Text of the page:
Monitors are starting to annoy me. What can I say... I'm the sensitive type. Something that certainly cannot be said about some computer-screens that I come across regularly. The thing is that I really like my screen at home (one of those bulky things from the first part of the decade). Images look great on it, and when I send stuff to be printed they come back exactly (and I mean exactly) the way I want them. Except for the fact that printed picture doesn't glow, the colours and values turn out splendidly... and I havn't even calibrated the monster.

So, at my present day-job I work on a lap-top.. and when I visit my friends I meet these slim fancy-looking screens. Now, I must tell you, when I watch my images on those flat monitors I'm usually in for a big dissappointment.

I'm sure a lot of you have similar experiences, but as an artist I'm getting increasingly irritated by it. What is the point of sensitivity if people can't see it? Most flatscreens are still totally useless when it comes to the dark values. Starting from the middle tones and going towards the darker, virtually nothing happens untill suddenly: all black! My last deviant - a dwarf on a black backdrop - looks like shit on my lap-top. All those dark tones are gone, and parts that are only somewhat darker then the rest (on my favourit screen) stand out as coal against snow!

Well... now you know. If see sudden strange black spots, and experience my work as being low in contrast, you should tell Santa to get you a more expensive screen. Apparantly there are good flat-screens around. I just haven't met any.. yet.

Anyway. Where I'm sitting there are thick flakes of snow falling right now... so, a nice December on all of you!

  • Listening to: SR Klassiskt


Fri Oct 3, 2008, 4:03 PM
I thought I should give away some close-ups of my work.

These are the parts that the digital art-watcher usually misses,
but that nevertheless have the power to drive artists into
boredom and make wrists complain with pain.

Never mind the details...

I've taken a break from painting. Actually, I had no choice. A "voice" in my head forced me to once more reformulate that which I simply cannot forget. It consumes me. It makes such a simple thing like painting seem ridiculous and silly, and yet painting becomes even more wonderful because of it. Hard to explain. If you have any philosophical interest at all then perhaps you should check it out.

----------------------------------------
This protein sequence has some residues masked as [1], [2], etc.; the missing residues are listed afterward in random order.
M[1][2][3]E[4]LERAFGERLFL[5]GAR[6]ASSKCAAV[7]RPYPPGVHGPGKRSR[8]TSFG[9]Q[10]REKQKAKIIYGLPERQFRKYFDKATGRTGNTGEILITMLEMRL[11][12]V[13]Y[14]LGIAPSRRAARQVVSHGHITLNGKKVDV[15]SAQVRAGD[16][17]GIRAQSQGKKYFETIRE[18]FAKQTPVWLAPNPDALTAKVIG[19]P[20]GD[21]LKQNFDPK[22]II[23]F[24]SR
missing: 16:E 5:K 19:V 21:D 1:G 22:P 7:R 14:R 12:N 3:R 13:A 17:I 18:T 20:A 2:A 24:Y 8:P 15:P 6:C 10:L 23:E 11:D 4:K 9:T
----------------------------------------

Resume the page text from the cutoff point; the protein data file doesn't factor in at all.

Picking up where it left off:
I'm not saying it is everyones cup of tea, or that you should drink it at all. Take a sniff and decide for yourself. Follow the link...
  • Listening to: Primordial - The Nameless Dead
What is this new term 'Digital Artist'? What does it mean? That the artist is a robot controlled by computer interface? So many strange terms these days... Artists can't be digital can they? Now, it might look as if I'm only making silly comments on a term here, but I think there is more to it. Labels are misleading. Since I started working digitally about a year ago I have had several people calling me a 'digital artist'. They probably don't know that I've been working in a most analogue/traditional fashion for ages… and I still do. Using the ways of modern labelling I am also a fantasy artist. But then, I do abstracts too, in acrylics. Am I an acrylic artist during those hours? That sounds weird, doesn't it? I think it is very possible to work traditionally with digital media. And it is possible to carve modern age imagery in rock. …So, where is this leading? Labels and titles confuse. They make us see things in a limited and simplified way, where things are really more complicated (or less).

I am not a digital artist. I never was. I am an artist who prefers painting as a medium, and I happen to like digital tools, alright? No! It is not alright! The thing is I am not an artist at all! That is a very limiting idea of what I am. I am a human being, who's been through art-school and who likes to express himself through images rather often. In fact, it doesn't end there either… but to take it yet another step is perhaps to become too philosophical for a DA Journal. But in my opinion, 'human' is a limiting label as well. I am.

Now...let there be light, so that I can paint! Preferably the digital light from a wide screen monitor.  

  • Listening to: Lake of Tears - "Lady Rosenred"
  • Reading: Traffic theory...
  • Watching: No TV. Must get a digital receiver/decoder